PAS torn between supporting Umno or Bersatu in Malaysia's next election

While the official stance of PAS is to cooperate with both parties, its leadership is split between those supporting PN and those supporting BN.
While the official stance of PAS is to cooperate with both parties, its leadership is split between those supporting PN and those supporting BN.PHOTO: AFP

KUALA LUMPUR - Parti Islam SeMalaysia (PAS), which has played a key role in propping up the federal government in Parliament since March last year, will have to decide soon on its stance for the next general election.

The Islamist party will have to decide if it will remain with former premier Muhyiddin Yassin's Perikatan Nasional (PN) alliance or join the Barisan Nasional (BN) led by Umno.

Both groups are keen for PAS to be on their side.

The stakes are thus high for PAS, which has come a long way from its rural roots and is now in the seat of power. It is due to stage a two-day annual congress and biennial party polls from Nov 6, during which internal tensions over the issue of supporting PN or Umno could be apparent.

The legislative election in the state of Melaka on Nov 20 could be another pointer on which way the fundamentalist party is leaning.

In September 2019, Umno and PAS entered into a political pact called Muafakat Nasional (MN), which saw both cooperating in several by-elections.

Six months after the pact was signed, though, MN became less significant following the political crisis which led to the collapse of the Pakatan Harapan (PH) government.

The crisis led to Tan Sri Muhyiddin, the leader of Parti Pribumi Bersatu Malaysia (Bersatu), assuming office on the strength of the PN alliance, which included PAS, and support from Umno. In August, Mr Muhyiddin lost his razor-thin majority in Parliament and was forced to resign after several Umno lawmakers stopped supporting him.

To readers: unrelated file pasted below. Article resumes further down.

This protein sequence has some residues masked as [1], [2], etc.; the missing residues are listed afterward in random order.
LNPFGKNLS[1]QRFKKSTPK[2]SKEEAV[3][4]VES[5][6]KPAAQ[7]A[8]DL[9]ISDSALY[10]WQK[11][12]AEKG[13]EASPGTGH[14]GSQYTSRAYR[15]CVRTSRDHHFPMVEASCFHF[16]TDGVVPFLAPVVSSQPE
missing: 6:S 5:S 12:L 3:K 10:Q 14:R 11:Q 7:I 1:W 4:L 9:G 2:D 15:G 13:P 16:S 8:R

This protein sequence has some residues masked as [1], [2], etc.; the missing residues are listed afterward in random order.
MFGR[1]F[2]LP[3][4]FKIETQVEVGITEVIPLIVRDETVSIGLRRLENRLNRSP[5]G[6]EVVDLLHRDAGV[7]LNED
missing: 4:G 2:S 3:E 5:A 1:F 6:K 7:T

Datuk Seri Ismail Sabri Yaakob, an Umno vice-president who served as deputy to Mr Muhyiddin, became the new prime minister with support from the same parties that backed his predecessor.

PAS research head Zuhdi Marzuki said it would continue with efforts to unite the three largely Malay-based parties - PAS, Bersatu and Umno.

"Cooperation between the three parties is still possible. But if we cannot achieve this, we will try to make sure that Umno and PN will not contest the same seats," he told The Straits Times.

"The best is for Umno/BN and PN to cooperate. This will form a stable government after the general election, and a political crisis can be avoided," he added.

Think-tank Ilham Centre's head of research, Dr Yusri Ibrahim, said that while the official stance of PAS is to cooperate with both parties, its leadership is split between those supporting PN and those supporting BN.

"To win the majority of votes among the Malay-Muslim segment, PAS' best option is to go with Umno/BN," he told ST.

But one stumbling block will be the division of seats between Umno and PAS because both have contested for the same seats for decades. Umno and PAS were bitter foes before BN lost the 2018 general election and lost power for the first time since independence.

Bersatu, which is at the core of PN, has no grassroots support, and the division of seats would be easier between it and PAS, added Dr Yusri.

Observers say that the PAS poll in November will indicate which direction the party will go.

PAS secretary-general Takiyuddin Hassan, who is Energy and Natural Resources Minister, as well as vice-president Ahmad Samsuri, who is Terengganu chief minister, are said to be pro-PN, while Datuk Khairuddin Aman Razali, a member of the PAS religious scholars' or Syura council who was dropped from the cabinet after Mr Muhyiddin resigned, is regarded as pro-Umno.

Separately, the distribution of seats for the Nov 20 Melaka state election is expected to be known in a week, following discussions between the three parties.

"Our main mission is to have two-cornered fights for every seat so as to facilitate our path to face Pakatan Harapan," Melaka PAS commissioner Kamarudin Sidek was quoted as saying by the Bernama news agency on Oct 18. PH is the main opposition pact.

But if the discussions reached an impasse, he said PAS would not hesitate to field its candidates for seats contested by Umno and Bersatu.

Sociopolitical analyst Awang Azman Pawi of Universiti Malaya said PAS must make a "firm stand" over whether it wants to be with BN or PN.

"If PAS dithers, it may be criticised by their grassroots as well as Umno, and its (opposition) rivals such as Amanah and Parti Keadilan Rakyat will use this issue to attack the party," he told ST.